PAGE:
Active 3D vs. Passive 3D

What are the differences in the TVs and Glasses? What are the Advantages and Disadvantages?

by Phil Conner and

With LG, Vizio and Toshiba going with passive 3D glasses and Samsung, Sony, and Panasonic producing active 3D glasses and TVs, this battle is really heating up. Consumers are asking the questions, "when will I be able to watch 3D without glasses," and "what's the best way to watch 3D TV now?" Read on to find out.

A 3D shot from Cloudy With a Chance of meatballs
Active vs. Passive debate is going to be a hot debate amonst television manufacturers and consumers in 2011 and beyond.

Passive 3D Glasses

"Anaglyph glasses use color to separate the images so some or all color information is lost to the viewer."

Passive 3D glasses are any 3D glasses that don't require a power source to view 3D content. The two major types of passive glasses are anaglyph and polarized 3D glasses. One of the main benefits to passive 3D glasses is cost. Since they do not require a power source or powered lenses, passive 3D glasses can be very inexpensive. Anaglyph glasses, commonly seen with one red and one cyan lens, are often seen made out of cardboard with cellophane lenses. Though anaglyph glasses do show the viewer a 3D image it is the least advanced of all methods of delivering 3D and because they use color to separate the images some or all color information is lost to the viewer.

LG's Passive 3D GlassesPolarized 3D glasses come in two forms, linear polarized and circular polarized. Linear polarized glasses require the use to maintain a vertical head position, tilting your head left or right can break the 3D effect because the content relies on one eye seeing the vertically polarized image and the second eye seeing the horizontally polarized image. When the head is tilted the polarized lenses no longer line with the polarized double image on the screen. Circular polarization does away with this problem but it requires a special projector and filter and will not be used on 3D televisions.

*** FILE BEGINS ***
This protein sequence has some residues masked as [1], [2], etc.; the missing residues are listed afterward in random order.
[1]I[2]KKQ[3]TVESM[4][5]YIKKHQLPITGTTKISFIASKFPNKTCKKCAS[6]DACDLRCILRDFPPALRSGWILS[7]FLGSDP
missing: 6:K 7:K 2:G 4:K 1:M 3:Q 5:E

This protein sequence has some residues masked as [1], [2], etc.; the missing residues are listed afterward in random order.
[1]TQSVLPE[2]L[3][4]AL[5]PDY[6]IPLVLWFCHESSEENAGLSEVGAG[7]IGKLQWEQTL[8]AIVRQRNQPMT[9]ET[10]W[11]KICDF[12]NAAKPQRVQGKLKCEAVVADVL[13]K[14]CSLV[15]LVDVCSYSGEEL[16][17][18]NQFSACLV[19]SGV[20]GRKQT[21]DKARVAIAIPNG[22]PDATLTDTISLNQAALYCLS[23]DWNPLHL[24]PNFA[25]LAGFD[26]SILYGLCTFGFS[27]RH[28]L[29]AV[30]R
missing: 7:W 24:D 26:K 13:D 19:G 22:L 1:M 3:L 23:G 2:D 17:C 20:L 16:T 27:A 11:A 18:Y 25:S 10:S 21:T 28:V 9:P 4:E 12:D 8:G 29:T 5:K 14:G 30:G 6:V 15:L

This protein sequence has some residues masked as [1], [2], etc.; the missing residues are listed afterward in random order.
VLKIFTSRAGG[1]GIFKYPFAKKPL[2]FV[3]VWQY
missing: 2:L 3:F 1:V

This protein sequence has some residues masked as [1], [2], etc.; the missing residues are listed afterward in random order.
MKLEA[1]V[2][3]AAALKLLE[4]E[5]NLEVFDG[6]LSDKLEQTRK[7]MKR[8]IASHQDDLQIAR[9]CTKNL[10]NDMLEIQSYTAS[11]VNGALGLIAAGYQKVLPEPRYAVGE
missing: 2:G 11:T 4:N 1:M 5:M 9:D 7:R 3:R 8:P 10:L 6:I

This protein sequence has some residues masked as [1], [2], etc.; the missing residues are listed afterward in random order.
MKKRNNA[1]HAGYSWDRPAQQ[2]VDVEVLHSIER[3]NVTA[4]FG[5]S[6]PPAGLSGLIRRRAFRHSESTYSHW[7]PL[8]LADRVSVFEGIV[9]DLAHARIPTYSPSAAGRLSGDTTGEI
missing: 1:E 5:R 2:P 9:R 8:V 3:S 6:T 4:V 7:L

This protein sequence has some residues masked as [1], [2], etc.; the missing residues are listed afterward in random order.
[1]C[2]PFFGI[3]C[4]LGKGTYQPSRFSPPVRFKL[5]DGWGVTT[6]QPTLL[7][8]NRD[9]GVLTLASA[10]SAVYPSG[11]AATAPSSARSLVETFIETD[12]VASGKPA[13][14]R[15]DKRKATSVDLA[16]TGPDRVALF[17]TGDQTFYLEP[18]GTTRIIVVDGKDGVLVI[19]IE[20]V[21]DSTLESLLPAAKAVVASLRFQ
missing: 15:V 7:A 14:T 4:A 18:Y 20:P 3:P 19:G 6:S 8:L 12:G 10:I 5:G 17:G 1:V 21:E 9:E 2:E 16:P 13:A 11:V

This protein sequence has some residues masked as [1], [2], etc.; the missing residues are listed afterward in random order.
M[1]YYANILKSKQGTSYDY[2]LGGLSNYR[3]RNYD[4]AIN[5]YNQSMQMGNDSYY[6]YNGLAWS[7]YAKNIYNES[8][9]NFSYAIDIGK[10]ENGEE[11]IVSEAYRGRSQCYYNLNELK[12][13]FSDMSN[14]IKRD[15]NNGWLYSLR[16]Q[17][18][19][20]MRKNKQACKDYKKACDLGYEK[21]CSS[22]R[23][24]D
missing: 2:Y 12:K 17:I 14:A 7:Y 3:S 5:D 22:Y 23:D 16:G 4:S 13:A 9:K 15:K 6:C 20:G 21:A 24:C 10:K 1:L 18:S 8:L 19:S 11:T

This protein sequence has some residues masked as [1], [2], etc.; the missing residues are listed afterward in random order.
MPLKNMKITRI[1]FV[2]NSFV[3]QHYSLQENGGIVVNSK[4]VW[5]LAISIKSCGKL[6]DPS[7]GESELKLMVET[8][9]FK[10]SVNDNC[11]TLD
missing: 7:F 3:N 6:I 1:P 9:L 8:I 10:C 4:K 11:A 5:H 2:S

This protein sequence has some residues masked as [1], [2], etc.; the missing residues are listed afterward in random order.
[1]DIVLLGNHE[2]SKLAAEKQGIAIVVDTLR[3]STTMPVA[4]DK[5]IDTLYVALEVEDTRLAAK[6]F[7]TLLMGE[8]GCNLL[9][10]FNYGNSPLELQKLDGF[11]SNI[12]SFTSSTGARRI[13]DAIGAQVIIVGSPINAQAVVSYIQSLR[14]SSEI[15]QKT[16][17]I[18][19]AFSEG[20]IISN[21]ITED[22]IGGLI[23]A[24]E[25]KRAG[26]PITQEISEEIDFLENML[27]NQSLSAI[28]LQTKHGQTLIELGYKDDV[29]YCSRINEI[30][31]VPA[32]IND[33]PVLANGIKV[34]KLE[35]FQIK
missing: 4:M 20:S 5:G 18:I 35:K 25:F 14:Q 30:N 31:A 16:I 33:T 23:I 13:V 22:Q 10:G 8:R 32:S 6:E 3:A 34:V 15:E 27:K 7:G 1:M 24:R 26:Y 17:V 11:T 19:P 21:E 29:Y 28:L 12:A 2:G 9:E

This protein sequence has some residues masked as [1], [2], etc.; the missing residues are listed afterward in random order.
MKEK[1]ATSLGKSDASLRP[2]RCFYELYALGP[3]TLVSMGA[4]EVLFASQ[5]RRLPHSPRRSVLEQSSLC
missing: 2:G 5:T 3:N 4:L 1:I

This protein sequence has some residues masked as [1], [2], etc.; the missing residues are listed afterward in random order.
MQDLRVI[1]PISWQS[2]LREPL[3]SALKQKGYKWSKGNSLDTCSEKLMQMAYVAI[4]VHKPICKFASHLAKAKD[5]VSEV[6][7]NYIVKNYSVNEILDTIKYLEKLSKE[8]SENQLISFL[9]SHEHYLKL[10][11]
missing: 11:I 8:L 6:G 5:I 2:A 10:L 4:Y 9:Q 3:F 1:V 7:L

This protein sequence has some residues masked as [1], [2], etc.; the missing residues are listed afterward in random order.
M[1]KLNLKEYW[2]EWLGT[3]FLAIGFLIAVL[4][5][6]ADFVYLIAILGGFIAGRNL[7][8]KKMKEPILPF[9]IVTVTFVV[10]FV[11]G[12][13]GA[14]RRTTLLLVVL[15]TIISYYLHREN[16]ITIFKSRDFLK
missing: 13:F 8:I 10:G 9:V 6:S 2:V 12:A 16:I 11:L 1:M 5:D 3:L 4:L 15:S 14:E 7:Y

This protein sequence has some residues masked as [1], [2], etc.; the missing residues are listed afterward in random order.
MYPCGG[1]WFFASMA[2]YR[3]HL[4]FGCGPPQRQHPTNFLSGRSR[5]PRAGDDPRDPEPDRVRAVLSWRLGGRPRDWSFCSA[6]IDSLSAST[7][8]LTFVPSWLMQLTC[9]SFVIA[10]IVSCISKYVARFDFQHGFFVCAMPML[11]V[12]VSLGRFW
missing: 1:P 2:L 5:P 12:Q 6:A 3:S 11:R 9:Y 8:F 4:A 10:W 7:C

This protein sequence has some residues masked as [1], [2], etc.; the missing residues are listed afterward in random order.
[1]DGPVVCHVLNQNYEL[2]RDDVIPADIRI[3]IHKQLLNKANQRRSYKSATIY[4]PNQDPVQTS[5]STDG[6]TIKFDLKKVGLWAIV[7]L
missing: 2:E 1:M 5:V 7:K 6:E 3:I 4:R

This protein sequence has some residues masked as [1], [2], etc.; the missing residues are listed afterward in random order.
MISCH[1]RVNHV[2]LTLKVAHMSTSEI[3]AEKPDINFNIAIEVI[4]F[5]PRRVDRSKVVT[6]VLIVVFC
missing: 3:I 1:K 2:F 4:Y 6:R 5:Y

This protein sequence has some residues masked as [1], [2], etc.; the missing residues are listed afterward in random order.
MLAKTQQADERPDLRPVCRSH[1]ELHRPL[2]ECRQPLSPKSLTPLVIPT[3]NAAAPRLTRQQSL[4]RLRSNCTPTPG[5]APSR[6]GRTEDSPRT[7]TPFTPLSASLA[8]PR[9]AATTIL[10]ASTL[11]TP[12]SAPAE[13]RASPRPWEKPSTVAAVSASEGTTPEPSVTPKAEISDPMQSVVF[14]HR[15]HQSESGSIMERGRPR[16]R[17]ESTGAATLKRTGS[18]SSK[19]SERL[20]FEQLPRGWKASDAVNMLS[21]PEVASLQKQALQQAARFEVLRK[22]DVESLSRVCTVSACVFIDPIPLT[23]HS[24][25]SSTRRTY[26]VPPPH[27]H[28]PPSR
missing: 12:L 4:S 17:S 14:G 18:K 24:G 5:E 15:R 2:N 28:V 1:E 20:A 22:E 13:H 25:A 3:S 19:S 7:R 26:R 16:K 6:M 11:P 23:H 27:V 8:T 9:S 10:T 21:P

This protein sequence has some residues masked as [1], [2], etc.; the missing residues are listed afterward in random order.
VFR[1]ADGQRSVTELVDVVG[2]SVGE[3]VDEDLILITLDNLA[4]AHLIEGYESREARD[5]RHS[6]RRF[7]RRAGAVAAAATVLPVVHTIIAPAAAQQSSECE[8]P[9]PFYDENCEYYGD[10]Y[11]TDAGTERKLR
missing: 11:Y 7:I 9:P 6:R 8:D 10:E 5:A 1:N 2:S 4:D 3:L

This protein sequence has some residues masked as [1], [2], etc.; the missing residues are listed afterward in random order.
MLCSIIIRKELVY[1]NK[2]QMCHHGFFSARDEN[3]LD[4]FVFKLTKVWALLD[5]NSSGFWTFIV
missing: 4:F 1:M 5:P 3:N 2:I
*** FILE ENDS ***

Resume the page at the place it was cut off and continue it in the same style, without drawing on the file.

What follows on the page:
Another benefit to passive 3D glasses is that since the viewer is being shown both images at once it does not half the frame rate of the content like active glasses do.

Active 3D Glasses

Active 3D glasses require a power source to power the lenses in the glasses, for shutter glasses a mechanism to sync the glasses to the display is also required. Head mounted displays are considered active 3D glasses but since they contain a pair of displays built into the device they are not relevant to this discussion.

Samsung's Active 3D GlassesShutter glasses are the active 3D glasses most viewers will use for 3D content, they use LCD lenses that are commanded to alternately open and shut each lens to show each eye a different image. It used to be that shutter glasses were connected by a wire that provided both synchronization and power but now most shutter glasses are powered by small batteries and receive sync signals via an infrared beam similar to a TV remote. The technology involved makes shutter glasses considerably more expensive than passive glasses, expect to pay anywhere from $50 to $100 for a pair of shutter glasses. Most new 3D TVs will include one pair of glasses but additional pairs must be purchased separately.

"Each eye is being shown only 30 images per second effectively halfing the frame rate"

The major disadvantage to active 3D glasses is that the separate images for each eye are not delivered at the same time. The content will alternate the images shown to each eye at whatever the frame rate of the content and refresh rate of the display offers. For example, with 60 frame per second content each eye is being shown only 30 images per second effectively halfing the frame rate seen by the viewer. This is most noticeable during slow camera pans or during fast motion. The higher the frame rate the smoother each of these actions will appear so active 3D glasses can show slight to noticeable judder effects during these scenes.